Making use of the several epochs available, we have tried to investigate the spectral evolution of the radio emission of genuine young radio sources.

At frequencies below the peak the spectral evolution is dominated by adiabatic expansion, and we would expect a flux density increment, while at frequencies above the spectral peak, in addition to the decrease of the flux density due to adiabatic expansion, synchrotron losses also may play a role. Considering the time elapsed between the two farthest spaced observing runs (5 years), we conclude that a variation in the optically-thick part of the overall spectrum would have been detected only if the radio emission would have started very recentl y, i.e. $\sim$20 years, which is statistically unlikely for the sources in the sample.

On the other hand, as seen in the analysis of the spectra of individual objects, there are a few cases, such as the source J0650+6001, with spectral variations. However, if we consider that the radio emission comes from a single homogeneous region, we are not able to explain such changes. Combining the low-resolution, flux density information provided by VLA observations with the pc-scale resolution from VLBA data, we can describe the total radio spectrum as the result of the superposition of the spectra of different emitting regions.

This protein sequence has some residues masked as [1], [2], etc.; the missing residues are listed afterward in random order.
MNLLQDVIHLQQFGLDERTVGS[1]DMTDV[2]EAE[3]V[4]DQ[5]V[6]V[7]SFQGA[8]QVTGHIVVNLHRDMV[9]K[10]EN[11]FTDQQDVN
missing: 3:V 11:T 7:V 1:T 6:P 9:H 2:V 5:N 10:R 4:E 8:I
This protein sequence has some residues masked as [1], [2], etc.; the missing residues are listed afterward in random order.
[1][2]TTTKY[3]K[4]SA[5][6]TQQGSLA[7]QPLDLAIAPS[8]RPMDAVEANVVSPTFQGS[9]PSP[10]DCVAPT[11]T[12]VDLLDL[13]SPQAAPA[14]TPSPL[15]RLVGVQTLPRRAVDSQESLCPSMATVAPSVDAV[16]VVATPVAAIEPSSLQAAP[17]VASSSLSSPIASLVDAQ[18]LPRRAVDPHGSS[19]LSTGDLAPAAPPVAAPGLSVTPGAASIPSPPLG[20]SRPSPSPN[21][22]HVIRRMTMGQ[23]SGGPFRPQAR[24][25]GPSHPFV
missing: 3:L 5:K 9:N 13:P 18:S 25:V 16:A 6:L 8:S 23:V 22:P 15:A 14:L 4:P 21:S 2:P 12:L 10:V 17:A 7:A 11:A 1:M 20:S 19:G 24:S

In general, to determine the evolution of the radio emission, we must resolve each single source component.